In Memoriam: Professor K.C. Chao (1925-2013)
October 13, 2013
Emeritus Professor Kwang-Chu Chao passed away on October 13, 2013. He was a Professor in the School of Chemical Engineering at Purdue between 1968 and 1993, with the Harry Creighton Peffer Distinguished Professor designation given in 1989. In 1993 he became Emeritus Professor.
Dr. K.C. Chao (BS ‘48 National Chekiang University, Taiwan; M.S. ‘52 and Ph.D. ‘56 both University of Wisconsin) was a contemporary and former laboratory partner of Professor Bob Greenkorn, where they both worked for their PhD degrees with the renowned Professor Olaf A. Hougen. Known for the widely used and cited Chao-Seader correlation (this contribution was designated a Citation Classic in 1981), Dr. Chao brought to Purdue not only important industrial experience from his years with Taiwan Alkali Company (1948-1951, 1952-54) and Chevron Research (1957-63), but also academic understanding developed during his years at Illinois Institute of Technology (1963-64) and Oklahoma State University (1964-68). After several changes of scenery, Dr. Chao found a home at Purdue and stayed here for the next 25 years. A meticulous and methodical investigator, he developed an outstanding thermodynamics research group.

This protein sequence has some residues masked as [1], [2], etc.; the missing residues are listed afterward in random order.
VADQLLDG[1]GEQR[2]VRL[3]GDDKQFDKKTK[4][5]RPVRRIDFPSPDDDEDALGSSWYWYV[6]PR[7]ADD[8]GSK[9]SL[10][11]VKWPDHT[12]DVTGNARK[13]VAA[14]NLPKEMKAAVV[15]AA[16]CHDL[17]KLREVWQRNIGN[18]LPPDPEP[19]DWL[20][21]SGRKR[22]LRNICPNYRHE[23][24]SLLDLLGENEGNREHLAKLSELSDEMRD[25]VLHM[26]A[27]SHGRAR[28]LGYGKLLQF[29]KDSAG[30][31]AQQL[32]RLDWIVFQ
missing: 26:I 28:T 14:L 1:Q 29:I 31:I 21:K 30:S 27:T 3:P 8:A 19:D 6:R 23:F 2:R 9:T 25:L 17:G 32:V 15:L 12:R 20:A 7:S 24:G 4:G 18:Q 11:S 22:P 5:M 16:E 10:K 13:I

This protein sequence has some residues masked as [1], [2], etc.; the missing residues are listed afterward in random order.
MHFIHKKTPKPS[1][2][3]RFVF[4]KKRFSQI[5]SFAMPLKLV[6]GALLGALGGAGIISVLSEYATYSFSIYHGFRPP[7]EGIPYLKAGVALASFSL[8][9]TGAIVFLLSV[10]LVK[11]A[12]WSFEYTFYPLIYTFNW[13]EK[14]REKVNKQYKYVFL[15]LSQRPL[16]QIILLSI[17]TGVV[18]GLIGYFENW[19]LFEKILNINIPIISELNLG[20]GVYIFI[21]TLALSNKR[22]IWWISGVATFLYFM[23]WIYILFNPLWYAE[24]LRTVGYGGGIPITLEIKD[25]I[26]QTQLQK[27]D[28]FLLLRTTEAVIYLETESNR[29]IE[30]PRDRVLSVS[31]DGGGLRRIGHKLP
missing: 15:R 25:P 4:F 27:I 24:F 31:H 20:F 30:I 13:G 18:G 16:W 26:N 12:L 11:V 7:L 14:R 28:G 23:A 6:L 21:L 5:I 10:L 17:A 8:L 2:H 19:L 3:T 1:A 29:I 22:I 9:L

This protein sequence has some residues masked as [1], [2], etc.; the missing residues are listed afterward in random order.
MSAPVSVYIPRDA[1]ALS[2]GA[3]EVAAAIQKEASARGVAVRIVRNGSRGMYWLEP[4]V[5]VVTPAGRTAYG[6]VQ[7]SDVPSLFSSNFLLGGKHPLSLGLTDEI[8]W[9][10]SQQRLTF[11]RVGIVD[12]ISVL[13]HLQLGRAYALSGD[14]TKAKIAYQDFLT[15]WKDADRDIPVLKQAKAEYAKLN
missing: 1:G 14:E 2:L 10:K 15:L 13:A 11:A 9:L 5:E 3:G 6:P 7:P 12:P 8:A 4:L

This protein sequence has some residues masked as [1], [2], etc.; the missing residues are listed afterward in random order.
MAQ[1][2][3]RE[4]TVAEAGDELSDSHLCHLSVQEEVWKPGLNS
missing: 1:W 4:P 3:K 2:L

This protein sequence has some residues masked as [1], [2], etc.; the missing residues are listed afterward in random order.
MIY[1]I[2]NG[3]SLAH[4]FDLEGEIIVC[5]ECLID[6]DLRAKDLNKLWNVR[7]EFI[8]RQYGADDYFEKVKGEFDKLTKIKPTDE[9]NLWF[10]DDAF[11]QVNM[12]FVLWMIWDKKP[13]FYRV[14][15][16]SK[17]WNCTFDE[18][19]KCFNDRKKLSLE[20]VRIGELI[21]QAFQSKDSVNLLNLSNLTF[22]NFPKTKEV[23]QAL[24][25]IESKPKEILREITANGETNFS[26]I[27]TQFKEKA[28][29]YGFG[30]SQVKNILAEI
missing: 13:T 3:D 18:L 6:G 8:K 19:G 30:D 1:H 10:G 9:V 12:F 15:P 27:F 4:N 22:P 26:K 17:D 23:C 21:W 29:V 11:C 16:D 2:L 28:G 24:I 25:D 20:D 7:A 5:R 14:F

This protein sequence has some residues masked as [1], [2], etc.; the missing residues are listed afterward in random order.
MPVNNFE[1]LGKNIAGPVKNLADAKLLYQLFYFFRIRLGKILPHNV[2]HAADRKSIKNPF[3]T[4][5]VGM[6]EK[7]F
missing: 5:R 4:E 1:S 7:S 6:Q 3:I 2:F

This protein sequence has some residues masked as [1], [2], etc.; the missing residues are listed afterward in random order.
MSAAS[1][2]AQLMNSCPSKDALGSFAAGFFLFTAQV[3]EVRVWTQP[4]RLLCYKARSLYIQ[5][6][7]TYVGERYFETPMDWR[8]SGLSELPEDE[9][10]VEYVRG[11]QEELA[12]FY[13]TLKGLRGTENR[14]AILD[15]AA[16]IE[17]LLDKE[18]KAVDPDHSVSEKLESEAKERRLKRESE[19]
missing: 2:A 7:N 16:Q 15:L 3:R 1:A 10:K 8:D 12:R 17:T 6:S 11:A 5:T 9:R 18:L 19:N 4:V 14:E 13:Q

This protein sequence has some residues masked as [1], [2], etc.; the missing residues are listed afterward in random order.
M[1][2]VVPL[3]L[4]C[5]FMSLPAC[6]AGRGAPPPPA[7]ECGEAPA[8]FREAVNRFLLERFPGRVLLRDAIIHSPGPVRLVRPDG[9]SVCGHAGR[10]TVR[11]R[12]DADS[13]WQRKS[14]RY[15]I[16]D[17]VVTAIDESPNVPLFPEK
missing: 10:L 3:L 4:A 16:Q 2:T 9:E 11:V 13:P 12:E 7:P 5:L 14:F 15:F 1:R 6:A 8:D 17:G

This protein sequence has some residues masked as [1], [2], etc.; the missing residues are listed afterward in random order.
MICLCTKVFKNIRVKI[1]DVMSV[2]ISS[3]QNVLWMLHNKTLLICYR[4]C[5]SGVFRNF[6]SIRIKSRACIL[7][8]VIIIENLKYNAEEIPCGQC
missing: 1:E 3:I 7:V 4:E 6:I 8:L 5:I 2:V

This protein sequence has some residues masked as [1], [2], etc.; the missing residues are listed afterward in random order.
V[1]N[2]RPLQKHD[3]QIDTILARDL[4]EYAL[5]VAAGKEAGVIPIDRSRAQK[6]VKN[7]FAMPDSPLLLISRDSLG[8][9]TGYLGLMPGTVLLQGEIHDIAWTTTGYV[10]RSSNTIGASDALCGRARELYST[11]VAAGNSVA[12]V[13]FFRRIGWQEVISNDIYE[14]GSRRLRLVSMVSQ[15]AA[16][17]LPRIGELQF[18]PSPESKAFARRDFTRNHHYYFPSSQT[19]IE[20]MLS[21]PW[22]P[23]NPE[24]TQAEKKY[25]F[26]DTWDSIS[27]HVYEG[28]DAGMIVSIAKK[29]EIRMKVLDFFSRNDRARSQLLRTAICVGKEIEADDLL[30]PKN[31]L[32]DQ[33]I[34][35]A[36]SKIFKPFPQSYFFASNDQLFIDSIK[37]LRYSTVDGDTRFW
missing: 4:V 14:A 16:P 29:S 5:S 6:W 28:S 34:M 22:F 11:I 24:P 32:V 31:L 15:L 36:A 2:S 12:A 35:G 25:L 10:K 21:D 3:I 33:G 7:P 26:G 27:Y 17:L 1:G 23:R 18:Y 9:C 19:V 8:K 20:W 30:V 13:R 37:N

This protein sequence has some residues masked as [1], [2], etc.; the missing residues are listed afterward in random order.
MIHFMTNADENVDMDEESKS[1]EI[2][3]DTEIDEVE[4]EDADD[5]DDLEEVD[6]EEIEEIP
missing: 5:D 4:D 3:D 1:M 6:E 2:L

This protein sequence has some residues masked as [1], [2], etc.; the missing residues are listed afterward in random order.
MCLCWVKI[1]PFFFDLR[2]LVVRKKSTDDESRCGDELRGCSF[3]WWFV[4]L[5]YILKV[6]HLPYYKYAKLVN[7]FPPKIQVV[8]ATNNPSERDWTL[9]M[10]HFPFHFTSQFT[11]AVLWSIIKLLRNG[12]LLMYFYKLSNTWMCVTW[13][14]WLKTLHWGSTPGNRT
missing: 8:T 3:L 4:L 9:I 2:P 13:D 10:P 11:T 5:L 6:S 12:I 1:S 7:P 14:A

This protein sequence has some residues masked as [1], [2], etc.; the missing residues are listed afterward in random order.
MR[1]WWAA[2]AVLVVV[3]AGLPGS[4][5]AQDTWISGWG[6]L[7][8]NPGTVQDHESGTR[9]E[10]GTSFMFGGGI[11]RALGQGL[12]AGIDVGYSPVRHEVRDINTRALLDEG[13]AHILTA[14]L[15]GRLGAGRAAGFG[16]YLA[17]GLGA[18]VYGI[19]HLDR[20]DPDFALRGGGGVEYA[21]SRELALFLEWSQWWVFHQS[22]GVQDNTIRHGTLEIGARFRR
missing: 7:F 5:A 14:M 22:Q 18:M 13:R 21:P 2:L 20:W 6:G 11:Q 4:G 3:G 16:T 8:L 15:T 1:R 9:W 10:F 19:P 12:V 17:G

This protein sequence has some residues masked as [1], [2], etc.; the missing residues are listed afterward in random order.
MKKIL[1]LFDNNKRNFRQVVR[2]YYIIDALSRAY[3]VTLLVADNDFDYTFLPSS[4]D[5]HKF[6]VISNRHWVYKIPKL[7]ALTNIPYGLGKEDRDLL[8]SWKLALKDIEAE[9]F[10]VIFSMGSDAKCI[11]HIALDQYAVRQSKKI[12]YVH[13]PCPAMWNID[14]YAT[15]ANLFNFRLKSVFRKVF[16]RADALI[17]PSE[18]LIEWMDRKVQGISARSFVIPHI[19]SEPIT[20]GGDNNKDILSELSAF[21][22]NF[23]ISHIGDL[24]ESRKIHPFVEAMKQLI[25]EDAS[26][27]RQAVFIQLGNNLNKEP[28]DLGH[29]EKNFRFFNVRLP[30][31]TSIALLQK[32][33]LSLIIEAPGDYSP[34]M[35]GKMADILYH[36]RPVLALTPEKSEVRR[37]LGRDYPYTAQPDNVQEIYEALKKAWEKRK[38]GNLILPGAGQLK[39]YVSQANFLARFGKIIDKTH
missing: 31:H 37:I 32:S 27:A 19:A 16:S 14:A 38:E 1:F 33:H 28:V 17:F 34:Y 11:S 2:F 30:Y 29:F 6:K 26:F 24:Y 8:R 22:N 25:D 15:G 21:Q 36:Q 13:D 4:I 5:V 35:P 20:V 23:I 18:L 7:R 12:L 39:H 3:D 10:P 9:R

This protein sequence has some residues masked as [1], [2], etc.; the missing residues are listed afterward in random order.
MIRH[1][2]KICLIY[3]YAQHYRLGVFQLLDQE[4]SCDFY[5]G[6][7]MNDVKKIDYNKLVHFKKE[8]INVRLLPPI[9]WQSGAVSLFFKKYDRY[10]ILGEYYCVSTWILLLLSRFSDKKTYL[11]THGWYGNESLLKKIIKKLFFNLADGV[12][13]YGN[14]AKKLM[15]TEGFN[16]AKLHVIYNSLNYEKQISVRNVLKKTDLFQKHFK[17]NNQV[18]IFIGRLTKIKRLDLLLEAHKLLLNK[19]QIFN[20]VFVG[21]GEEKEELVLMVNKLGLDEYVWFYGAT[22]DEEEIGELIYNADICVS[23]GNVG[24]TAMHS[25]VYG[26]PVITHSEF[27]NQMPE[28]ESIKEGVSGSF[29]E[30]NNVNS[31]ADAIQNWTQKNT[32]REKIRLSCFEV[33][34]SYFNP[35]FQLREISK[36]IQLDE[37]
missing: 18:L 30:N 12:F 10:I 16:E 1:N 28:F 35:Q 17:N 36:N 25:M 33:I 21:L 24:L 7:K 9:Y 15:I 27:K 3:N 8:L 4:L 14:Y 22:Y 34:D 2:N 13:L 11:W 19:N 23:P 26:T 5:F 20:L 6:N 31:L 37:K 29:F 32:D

Dr. Chao coauthored the book Thermodynamics of Fluids with Dr. Greenkorn published in 1975 by M. Dekker, Inc. An AIChE fellow, Dr. Chao was named Honorary Professor of both the Beijing Institute of Beijing Institute of Chemical Technology and Zhejiang University, and appointed Harry Creighton Peffer Distinguished Professor in 1989. He was granted emeritus status in December 1993 and he received the 1994 Donald L. Katz Award of the Gas Processors Association in recognition of outstanding accomplishments in gas processing research and excellence in engineering education. A thermodynamics symposium was held in his honor on September 15, 1995, with a banquet attended by friends, colleagues and former students. Dr. Chao advised 17 and co-advised 12 MS and advised nine and co-advised 18 PhD students. He worked closely with Dr. Greenkorn in thermodynamics research and they co-advised many of these former students.
He will be sorely missed by his family, students, colleagues and friends.